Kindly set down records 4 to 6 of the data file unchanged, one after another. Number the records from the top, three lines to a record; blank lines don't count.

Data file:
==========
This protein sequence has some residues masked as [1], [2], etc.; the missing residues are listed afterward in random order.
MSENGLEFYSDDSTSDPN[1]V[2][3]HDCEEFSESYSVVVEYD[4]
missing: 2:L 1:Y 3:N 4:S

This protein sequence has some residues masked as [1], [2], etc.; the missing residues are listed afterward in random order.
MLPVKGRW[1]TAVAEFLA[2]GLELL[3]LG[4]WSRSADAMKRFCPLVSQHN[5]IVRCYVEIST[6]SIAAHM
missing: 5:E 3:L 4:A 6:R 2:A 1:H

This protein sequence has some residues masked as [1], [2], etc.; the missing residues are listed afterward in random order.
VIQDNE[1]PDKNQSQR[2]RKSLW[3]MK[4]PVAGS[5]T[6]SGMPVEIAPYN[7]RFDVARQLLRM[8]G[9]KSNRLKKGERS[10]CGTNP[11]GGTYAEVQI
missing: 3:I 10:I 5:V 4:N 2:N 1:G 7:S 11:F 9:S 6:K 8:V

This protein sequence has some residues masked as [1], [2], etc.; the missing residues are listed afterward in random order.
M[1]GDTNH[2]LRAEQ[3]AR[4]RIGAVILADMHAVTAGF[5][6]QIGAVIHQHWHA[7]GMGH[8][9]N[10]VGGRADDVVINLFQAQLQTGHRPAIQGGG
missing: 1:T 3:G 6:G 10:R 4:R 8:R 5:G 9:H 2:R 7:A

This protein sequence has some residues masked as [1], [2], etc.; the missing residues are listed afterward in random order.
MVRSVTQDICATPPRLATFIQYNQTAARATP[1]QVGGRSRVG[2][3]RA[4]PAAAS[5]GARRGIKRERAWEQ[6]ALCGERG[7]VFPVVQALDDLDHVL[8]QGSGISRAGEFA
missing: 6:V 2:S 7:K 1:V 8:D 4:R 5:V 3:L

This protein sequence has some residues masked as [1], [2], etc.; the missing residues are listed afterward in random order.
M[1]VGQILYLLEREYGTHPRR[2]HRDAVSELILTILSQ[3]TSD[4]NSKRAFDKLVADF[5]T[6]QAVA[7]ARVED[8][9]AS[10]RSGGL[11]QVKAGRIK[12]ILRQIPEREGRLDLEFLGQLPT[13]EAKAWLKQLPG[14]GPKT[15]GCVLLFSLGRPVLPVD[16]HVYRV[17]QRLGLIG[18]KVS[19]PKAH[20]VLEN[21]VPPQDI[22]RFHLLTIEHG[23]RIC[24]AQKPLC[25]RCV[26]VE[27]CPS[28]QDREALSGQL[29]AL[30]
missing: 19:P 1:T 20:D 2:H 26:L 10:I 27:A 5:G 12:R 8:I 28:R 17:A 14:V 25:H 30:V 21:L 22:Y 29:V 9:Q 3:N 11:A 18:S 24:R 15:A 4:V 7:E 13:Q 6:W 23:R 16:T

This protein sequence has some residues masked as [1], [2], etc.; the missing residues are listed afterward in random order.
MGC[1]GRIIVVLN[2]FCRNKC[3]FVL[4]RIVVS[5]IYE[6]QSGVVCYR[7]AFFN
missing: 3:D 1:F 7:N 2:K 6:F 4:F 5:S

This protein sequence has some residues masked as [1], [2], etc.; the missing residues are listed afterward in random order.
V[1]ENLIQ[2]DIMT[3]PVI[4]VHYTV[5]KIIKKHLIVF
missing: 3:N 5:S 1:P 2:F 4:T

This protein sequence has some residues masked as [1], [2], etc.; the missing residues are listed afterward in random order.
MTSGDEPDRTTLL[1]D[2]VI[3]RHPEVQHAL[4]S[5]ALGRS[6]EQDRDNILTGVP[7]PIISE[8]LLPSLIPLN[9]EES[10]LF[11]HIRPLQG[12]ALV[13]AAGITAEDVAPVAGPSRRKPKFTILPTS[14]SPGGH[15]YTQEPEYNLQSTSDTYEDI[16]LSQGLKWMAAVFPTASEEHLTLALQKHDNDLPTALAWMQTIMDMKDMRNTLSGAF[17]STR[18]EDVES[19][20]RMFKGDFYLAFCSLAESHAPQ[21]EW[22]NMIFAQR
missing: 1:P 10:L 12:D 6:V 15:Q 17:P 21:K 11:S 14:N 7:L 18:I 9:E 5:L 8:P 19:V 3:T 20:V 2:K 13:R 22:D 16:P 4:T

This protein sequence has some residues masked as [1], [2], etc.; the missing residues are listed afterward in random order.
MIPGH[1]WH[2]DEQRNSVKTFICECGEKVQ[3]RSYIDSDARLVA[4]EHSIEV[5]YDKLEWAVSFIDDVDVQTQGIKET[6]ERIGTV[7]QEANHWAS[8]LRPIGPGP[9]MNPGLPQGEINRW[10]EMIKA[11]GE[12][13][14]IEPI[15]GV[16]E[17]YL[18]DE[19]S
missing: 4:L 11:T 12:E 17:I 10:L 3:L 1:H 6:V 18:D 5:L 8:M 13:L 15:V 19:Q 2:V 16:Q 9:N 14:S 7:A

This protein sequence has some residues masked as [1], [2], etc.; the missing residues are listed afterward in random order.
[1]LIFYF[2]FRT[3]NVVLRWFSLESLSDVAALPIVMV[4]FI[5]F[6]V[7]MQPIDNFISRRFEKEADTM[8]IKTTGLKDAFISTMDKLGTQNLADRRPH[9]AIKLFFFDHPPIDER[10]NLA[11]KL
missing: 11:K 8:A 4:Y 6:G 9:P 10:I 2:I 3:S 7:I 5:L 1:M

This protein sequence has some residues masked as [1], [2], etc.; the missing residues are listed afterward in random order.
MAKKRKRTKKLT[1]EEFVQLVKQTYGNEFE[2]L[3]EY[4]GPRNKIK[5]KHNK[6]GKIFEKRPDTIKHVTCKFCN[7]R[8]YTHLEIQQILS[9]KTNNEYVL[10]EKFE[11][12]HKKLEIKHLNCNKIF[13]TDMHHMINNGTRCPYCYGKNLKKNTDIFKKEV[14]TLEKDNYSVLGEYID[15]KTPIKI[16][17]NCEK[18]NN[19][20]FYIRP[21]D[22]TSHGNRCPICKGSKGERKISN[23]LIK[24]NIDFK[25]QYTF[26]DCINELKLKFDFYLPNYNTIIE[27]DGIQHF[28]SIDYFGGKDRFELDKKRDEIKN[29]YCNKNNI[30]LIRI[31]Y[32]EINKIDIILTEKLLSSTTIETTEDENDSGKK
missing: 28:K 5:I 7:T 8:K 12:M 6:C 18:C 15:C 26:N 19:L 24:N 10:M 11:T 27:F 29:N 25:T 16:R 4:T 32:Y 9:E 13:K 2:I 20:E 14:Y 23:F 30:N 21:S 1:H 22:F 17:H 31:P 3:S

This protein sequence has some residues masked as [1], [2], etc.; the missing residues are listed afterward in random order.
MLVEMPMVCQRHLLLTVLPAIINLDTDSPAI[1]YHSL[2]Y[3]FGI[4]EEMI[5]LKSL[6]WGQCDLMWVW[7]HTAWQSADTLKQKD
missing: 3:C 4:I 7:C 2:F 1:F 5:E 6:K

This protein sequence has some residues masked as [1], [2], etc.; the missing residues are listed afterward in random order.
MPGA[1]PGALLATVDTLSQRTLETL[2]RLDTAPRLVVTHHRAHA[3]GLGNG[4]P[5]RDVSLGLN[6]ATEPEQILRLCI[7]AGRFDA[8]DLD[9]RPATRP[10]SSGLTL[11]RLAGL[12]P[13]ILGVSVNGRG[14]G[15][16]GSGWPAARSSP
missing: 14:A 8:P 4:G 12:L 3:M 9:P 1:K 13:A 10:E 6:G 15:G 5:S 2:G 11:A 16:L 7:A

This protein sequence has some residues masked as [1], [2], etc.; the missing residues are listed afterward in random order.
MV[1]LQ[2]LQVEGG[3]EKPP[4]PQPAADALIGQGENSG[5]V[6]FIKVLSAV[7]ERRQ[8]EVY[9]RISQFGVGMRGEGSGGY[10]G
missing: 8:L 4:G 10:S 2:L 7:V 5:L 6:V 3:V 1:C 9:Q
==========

This protein sequence has some residues masked as [1], [2], etc.; the missing residues are listed afterward in random order.
M[1]GDTNH[2]LRAEQ[3]AR[4]RIGAVILADMHAVTAGF[5][6]QIGAVIHQHWHA[7]GMGH[8][9]N[10]VGGRADDVVINLFQAQLQTGHRPAIQGGG
missing: 1:T 3:G 6:G 10:R 4:R 8:R 5:G 9:H 2:R 7:A

This protein sequence has some residues masked as [1], [2], etc.; the missing residues are listed afterward in random order.
MVRSVTQDICATPPRLATFIQYNQTAARATP[1]QVGGRSRVG[2][3]RA[4]PAAAS[5]GARRGIKRERAWEQ[6]ALCGERG[7]VFPVVQALDDLDHVL[8]QGSGISRAGEFA
missing: 6:V 2:S 7:K 1:V 8:D 4:R 5:V 3:L

This protein sequence has some residues masked as [1], [2], etc.; the missing residues are listed afterward in random order.
M[1]VGQILYLLEREYGTHPRR[2]HRDAVSELILTILSQ[3]TSD[4]NSKRAFDKLVADF[5]T[6]QAVA[7]ARVED[8][9]AS[10]RSGGL[11]QVKAGRIK[12]ILRQIPEREGRLDLEFLGQLPT[13]EAKAWLKQLPG[14]GPKT[15]GCVLLFSLGRPVLPVD[16]HVYRV[17]QRLGLIG[18]KVS[19]PKAH[20]VLEN[21]VPPQDI[22]RFHLLTIEHG[23]RIC[24]AQKPLC[25]RCV[26]VE[27]CPS[28]QDREALSGQL[29]AL[30]
missing: 19:P 1:T 20:D 2:H 26:L 10:I 27:A 5:G 12:R 8:I 28:R 17:A 14:V 25:H 30:V 21:L 22:Y 29:V 9:Q 3:N 11:A 18:S 24:R 15:A 4:V 7:E 13:Q 6:W 23:R 16:T